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Volume 24 No. 155
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          49ers President Carmen Policy announced his resignation
     yesterday, a move that "leaves a huge void in the front
     office of one of the most successful sports franchises in
     history," according to Ira Miller of the S.F. CHRONICLE.  
     Policy: "Stepping aside is very, very difficult.  It's
     awkward, but it's not impossible" (For more on Policy, see
     (#14).  Miller writes that Policy's "sudden exit raises
     questions not only about the management of the 49ers but
     also about plans to build" a $525M stadium-mall at
     Candlestick Point.  Larry Thrailkill, CEO of the DeBartolo
     Corp., which owns the 49ers, will take over day-to-day
     management of the team on an interim basis.  Thrailkill said
     there is no timetable for hiring a permanent replacement for
     Policy, "but the Nashville lawyer gave little indication
     that he was interested in hanging on to the job himself." 
     Miller reports that Bill Walsh's name "has come up
     repeatedly in speculation as [team co-Owner Eddie]
     DeBartolo's choice."  Thrailkill said that DeBartolo's
     ownership status is still in limbo because of his legal
     problems in LA, but DeBartolo remains "committed" to the
     stadium-mall project and to plans for S.F. to host the 2003
     Super Bowl.  Thrailkill: "We believe we are getting very
     close to the point we can have an announcement how we're
     going to proceed" (S.F. CHRONICLE, 7/23).  In San Jose,
     Michael Martinez reports, "It was clear Policy's resignation
     took the organization by surprise" (S. J. MERCURY NEWS,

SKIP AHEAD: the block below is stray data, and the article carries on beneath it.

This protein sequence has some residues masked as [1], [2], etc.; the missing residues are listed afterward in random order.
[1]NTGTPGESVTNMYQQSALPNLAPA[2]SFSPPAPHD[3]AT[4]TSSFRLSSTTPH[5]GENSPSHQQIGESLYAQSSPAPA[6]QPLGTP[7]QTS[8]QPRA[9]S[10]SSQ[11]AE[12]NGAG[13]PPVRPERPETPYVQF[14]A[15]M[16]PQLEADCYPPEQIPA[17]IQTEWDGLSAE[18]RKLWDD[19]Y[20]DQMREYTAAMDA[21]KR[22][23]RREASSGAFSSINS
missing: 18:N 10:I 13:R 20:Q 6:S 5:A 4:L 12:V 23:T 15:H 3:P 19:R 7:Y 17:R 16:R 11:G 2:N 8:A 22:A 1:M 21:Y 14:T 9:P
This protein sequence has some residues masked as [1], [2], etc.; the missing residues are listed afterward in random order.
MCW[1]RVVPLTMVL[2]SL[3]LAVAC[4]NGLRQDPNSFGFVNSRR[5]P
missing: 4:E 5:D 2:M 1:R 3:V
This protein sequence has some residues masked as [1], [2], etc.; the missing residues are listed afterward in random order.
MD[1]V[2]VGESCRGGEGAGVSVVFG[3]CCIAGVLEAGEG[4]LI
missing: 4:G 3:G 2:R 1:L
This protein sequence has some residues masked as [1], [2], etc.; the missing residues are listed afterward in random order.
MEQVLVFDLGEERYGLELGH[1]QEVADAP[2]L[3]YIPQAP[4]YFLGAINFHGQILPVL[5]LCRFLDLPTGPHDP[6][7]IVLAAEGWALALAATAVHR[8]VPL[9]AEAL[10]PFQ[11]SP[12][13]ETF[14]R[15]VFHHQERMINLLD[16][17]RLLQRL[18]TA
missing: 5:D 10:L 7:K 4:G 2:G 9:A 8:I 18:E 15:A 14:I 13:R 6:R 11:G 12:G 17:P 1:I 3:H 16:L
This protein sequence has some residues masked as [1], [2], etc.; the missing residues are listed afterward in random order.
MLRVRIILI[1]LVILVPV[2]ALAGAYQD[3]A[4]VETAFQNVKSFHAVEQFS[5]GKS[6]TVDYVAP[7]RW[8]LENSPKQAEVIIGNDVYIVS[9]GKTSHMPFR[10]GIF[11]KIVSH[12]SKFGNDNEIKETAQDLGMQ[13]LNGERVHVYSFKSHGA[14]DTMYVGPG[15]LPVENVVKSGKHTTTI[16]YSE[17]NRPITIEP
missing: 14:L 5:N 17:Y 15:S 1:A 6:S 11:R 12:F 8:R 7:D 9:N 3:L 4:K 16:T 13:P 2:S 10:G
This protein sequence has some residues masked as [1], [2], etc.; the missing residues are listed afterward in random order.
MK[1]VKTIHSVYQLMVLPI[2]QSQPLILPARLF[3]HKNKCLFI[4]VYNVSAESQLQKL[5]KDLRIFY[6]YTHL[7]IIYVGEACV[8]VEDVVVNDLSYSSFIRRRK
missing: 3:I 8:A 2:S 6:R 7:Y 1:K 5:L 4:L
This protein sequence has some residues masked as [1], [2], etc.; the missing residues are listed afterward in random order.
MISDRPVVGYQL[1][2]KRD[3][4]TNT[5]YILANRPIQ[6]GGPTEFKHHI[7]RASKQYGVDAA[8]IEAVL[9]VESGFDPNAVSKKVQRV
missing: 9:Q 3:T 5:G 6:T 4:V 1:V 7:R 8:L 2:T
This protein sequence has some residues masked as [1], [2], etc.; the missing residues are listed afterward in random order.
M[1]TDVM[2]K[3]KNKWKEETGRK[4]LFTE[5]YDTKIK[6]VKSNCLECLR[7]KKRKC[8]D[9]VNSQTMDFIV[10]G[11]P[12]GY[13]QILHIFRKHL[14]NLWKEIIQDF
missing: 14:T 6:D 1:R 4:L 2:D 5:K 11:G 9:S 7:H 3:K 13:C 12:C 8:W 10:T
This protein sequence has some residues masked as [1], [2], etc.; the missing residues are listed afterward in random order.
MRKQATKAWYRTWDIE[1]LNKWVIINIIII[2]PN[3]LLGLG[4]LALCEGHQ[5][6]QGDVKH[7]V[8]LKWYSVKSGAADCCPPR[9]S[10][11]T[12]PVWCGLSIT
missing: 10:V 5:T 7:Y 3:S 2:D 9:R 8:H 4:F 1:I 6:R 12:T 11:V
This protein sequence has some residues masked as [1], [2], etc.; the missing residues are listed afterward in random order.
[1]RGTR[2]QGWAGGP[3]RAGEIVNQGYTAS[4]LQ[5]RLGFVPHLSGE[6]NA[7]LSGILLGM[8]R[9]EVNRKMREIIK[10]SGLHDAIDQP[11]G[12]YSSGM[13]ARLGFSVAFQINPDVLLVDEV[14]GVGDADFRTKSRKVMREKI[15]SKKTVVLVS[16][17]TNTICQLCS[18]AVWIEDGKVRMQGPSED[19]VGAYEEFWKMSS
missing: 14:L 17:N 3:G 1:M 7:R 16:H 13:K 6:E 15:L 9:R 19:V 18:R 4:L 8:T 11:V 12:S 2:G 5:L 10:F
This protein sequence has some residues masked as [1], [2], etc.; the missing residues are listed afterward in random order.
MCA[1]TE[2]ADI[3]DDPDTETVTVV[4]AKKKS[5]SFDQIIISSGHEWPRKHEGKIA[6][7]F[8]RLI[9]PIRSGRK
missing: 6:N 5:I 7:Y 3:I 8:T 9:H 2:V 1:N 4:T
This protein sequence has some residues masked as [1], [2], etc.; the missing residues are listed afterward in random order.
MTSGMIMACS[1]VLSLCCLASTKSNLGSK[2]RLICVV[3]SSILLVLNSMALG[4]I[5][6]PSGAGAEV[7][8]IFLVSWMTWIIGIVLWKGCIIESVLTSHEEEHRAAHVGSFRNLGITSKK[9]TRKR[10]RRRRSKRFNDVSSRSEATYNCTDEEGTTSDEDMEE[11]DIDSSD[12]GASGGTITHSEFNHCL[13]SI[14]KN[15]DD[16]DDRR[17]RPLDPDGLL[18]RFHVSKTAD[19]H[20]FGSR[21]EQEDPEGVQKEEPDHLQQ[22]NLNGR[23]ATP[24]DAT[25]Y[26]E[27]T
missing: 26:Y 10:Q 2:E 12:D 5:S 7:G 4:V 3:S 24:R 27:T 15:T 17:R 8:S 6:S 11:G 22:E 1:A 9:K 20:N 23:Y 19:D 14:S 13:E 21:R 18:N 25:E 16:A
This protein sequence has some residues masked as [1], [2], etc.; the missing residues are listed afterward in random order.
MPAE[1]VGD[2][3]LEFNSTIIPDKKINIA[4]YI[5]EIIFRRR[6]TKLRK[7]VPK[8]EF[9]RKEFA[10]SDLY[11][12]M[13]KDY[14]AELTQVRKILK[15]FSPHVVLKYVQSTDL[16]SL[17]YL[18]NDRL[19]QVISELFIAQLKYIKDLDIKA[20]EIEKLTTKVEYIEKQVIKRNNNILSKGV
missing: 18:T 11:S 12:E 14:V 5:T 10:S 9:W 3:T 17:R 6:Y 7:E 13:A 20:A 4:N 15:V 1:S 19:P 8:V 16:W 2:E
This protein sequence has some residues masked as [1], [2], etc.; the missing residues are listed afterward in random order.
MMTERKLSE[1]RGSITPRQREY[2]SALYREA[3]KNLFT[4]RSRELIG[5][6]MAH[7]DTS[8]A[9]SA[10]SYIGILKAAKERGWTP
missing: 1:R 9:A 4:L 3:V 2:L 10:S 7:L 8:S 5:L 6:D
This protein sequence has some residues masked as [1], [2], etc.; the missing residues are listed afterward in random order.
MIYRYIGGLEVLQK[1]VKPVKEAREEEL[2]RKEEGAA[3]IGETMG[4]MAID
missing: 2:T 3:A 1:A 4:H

7/23).   Policy, on his legacy: "I'd like my legacy to be
     that I was a problem solver.  I handled stress, I handled
     adversity, and I handled transition in a straightforward,
     intelligent and appropriate way" (S.J. MERCURY NEWS, 7/27).
          NOT A DEAL BREAKER: S.F. Mayor Brown said that plans
     for the stadium-mall complex will move forward despite
     Policy's resignation: "I can assure you the project is not
     dead in the water.  The project has been going forward"
     (S.F. CHRONICLE, 7/23).  Brown, on Policy: "I frankly don't
     know of any other city where the general manager is just as
     well known as the quarterback" (S.F. CHRONICLE, 7/23).  
          THE RETURN OF EDDIE D? In N.Y., Mike Freeman reports
     that many NFL team execs "believe Policy's resignation means
     that DeBartolo no longer fears being indicted and therefore
     wants control of the team again.  Since DeBartolo no longer
     trusts Policy, he wanted Policy gone from the franchise"
     (N.Y. TIMES, 7/23).  Policy: "Eddie and I had a relationship
     that lasted 30 years, one that has been put in a deep freeze
     -- one that has not defrosted over the past few months"
     (Richard Weiner, USA TODAY, 7/23).  In S.F., Matier & Ross
     report that sources close to the family said that "some of
     the hostilities" between DeBartolo and his sister and team
     co-Owner, Denise DeBartolo York, "have dissipated -- leaving
     open the door for the two to eventually resolve their
     differences" (Matier & Ross, S.F. CHRONICLE, 7/23).
          REAX: In S.F., columnist Glenn Dickey writes, "Policy
     will land on his feet ... but this is a very sad day for
     49ers fans" (S.F. CHRONICLE, 7/23).  Also in S.F, Ira Miller
     writes that the 49ers "won't ... find someone who can be a
     smoother voice for the organization or present a better
     image than Policy.  Few in sports work a crowd better than
     Policy" (S.F. CHRONICLE, 7/23).  A CHRONICLE editorial
     states that Policy's departure "is harder to instantly
     measure than the loss of any key player, but it almost
     certainly will be more significant in the long run" (7/23).